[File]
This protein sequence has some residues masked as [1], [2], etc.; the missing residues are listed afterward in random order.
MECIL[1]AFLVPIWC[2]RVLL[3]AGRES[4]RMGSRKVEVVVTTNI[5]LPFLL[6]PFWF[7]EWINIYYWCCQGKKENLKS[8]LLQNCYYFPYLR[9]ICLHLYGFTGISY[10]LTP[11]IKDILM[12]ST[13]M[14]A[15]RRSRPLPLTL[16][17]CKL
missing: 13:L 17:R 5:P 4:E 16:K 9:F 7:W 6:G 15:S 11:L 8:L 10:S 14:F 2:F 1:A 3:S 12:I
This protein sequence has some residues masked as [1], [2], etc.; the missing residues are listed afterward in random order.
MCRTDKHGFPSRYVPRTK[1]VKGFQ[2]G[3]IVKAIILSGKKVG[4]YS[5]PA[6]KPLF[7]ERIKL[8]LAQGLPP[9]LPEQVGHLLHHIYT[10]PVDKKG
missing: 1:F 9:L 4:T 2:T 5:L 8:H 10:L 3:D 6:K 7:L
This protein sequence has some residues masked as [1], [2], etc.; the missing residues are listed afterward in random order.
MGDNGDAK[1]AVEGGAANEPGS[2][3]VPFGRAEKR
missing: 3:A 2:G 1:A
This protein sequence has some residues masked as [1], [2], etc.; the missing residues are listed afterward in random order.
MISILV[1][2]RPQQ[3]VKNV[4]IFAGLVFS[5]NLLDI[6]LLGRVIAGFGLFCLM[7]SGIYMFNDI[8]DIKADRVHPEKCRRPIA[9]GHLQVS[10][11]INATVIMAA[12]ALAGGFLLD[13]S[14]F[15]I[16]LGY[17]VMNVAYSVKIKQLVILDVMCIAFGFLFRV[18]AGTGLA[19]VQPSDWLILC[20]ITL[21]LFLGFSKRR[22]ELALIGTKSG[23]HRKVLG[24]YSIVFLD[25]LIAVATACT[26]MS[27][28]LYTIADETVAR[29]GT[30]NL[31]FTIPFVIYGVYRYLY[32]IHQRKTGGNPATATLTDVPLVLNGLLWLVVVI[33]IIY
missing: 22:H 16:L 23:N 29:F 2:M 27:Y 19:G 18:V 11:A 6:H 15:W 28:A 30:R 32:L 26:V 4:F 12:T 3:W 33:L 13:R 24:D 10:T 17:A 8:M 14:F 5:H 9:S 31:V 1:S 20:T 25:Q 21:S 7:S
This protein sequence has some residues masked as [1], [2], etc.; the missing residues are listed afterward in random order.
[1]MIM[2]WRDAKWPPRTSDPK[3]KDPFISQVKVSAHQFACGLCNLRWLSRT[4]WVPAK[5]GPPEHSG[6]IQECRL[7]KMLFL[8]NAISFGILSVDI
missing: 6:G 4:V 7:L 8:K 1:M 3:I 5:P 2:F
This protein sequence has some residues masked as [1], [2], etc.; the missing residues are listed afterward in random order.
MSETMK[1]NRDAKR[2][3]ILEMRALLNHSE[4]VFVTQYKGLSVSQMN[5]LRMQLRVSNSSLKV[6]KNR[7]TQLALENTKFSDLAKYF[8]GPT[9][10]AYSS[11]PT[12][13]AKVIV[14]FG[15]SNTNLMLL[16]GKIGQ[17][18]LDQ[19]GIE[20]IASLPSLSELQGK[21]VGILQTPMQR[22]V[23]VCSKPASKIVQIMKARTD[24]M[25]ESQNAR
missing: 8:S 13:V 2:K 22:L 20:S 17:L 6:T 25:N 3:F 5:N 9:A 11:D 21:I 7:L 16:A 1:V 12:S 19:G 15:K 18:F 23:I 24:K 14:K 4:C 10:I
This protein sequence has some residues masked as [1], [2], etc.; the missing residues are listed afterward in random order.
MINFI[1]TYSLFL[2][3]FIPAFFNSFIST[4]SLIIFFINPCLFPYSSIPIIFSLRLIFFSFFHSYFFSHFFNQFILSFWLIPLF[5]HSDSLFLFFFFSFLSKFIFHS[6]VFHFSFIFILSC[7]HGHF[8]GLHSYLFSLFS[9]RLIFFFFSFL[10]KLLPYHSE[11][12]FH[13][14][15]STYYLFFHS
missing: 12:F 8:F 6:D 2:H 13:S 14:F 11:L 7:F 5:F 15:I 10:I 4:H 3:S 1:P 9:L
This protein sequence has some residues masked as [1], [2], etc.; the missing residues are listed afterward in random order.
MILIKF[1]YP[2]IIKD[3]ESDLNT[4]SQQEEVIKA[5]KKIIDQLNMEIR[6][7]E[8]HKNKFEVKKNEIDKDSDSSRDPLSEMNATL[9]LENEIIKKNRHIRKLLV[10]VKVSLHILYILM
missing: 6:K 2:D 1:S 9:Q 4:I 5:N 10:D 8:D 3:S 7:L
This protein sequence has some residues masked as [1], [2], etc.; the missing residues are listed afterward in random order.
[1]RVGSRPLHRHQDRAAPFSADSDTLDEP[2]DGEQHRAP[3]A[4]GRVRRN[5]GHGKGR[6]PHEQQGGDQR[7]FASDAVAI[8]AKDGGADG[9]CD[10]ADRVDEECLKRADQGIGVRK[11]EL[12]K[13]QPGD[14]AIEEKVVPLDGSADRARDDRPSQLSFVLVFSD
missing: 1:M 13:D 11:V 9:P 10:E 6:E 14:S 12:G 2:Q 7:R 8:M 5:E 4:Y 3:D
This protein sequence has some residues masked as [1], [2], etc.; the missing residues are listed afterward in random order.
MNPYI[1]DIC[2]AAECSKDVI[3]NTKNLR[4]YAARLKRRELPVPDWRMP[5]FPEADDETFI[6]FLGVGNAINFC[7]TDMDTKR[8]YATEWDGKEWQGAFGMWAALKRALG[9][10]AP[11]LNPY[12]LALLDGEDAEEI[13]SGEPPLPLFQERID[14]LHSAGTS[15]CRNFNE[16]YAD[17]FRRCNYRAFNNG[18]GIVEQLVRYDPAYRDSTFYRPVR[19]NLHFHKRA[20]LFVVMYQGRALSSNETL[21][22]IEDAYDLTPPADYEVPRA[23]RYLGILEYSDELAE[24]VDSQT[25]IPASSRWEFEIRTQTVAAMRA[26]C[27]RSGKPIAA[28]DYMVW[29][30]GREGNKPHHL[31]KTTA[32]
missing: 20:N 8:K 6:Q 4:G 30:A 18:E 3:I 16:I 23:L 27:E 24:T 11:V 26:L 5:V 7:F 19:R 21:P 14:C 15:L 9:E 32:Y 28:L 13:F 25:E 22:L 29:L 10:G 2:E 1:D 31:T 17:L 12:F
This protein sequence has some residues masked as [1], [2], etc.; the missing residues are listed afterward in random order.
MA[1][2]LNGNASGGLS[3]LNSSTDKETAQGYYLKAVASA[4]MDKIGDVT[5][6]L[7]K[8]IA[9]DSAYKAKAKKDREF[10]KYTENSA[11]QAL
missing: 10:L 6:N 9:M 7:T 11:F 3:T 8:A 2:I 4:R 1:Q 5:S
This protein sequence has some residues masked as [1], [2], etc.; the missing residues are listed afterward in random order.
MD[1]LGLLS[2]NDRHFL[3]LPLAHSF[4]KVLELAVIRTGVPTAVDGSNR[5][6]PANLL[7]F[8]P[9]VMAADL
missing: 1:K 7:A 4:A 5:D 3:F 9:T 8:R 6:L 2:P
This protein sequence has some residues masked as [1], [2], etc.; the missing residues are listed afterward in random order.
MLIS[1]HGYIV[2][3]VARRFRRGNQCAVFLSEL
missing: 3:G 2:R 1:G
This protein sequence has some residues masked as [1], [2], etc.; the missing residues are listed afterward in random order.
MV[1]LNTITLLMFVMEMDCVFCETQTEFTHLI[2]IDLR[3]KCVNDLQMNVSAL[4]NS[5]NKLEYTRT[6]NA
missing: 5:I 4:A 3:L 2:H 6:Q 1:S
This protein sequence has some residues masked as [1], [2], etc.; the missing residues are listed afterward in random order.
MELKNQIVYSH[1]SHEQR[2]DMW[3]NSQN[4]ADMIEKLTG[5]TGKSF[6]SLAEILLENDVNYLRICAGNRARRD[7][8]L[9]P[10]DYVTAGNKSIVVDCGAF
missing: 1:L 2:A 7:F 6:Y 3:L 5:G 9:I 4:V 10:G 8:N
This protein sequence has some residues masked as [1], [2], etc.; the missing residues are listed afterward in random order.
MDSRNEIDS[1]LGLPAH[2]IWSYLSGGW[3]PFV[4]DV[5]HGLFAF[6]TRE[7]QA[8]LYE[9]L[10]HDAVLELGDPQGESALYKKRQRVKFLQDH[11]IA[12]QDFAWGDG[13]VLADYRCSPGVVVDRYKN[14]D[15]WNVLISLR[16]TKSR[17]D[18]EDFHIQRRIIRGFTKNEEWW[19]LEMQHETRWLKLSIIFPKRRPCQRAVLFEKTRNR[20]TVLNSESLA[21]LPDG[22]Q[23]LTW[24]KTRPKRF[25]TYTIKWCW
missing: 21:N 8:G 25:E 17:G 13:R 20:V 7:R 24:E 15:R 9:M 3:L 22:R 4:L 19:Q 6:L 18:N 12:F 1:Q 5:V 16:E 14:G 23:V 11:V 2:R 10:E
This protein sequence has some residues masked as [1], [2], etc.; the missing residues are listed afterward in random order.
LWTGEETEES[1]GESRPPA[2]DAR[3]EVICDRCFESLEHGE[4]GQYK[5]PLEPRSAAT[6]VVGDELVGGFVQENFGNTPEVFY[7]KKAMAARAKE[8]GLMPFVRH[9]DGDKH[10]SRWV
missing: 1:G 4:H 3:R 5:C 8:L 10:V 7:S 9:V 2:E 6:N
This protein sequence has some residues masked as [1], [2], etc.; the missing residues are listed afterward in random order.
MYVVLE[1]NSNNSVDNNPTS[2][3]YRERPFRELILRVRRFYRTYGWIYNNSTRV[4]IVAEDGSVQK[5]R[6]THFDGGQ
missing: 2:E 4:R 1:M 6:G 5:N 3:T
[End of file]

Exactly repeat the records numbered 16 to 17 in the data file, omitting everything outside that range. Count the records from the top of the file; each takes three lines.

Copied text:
This protein sequence has some residues masked as [1], [2], etc.; the missing residues are listed afterward in random order.
MDSRNEIDS[1]LGLPAH[2]IWSYLSGGW[3]PFV[4]DV[5]HGLFAF[6]TRE[7]QA[8]LYE[9]L[10]HDAVLELGDPQGESALYKKRQRVKFLQDH[11]IA[12]QDFAWGDG[13]VLADYRCSPGVVVDRYKN[14]D[15]WNVLISLR[16]TKSR[17]D[18]EDFHIQRRIIRGFTKNEEWW[19]LEMQHETRWLKLSIIFPKRRPCQRAVLFEKTRNR[20]TVLNSESLA[21]LPDG[22]Q[23]LTW[24]KTRPKRF[25]TYTIKWCW
missing: 21:N 8:G 25:E 17:G 13:R 20:V 7:R 24:E 15:R 9:M 3:L 22:R 4:L 19:Q 6:L 18:N 12:F 1:Q 5:V 16:E 14:G 23:V 11:V 2:R 10:E
This protein sequence has some residues masked as [1], [2], etc.; the missing residues are listed afterward in random order.
LWTGEETEES[1]GESRPPA[2]DAR[3]EVICDRCFESLEHGE[4]GQYK[5]PLEPRSAAT[6]VVGDELVGGFVQENFGNTPEVFY[7]KKAMAARAKE[8]GLMPFVRH[9]DGDKH[10]SRWV
missing: 1:G 4:H 3:R 5:C 8:L 10:V 7:S 9:V 2:E 6:N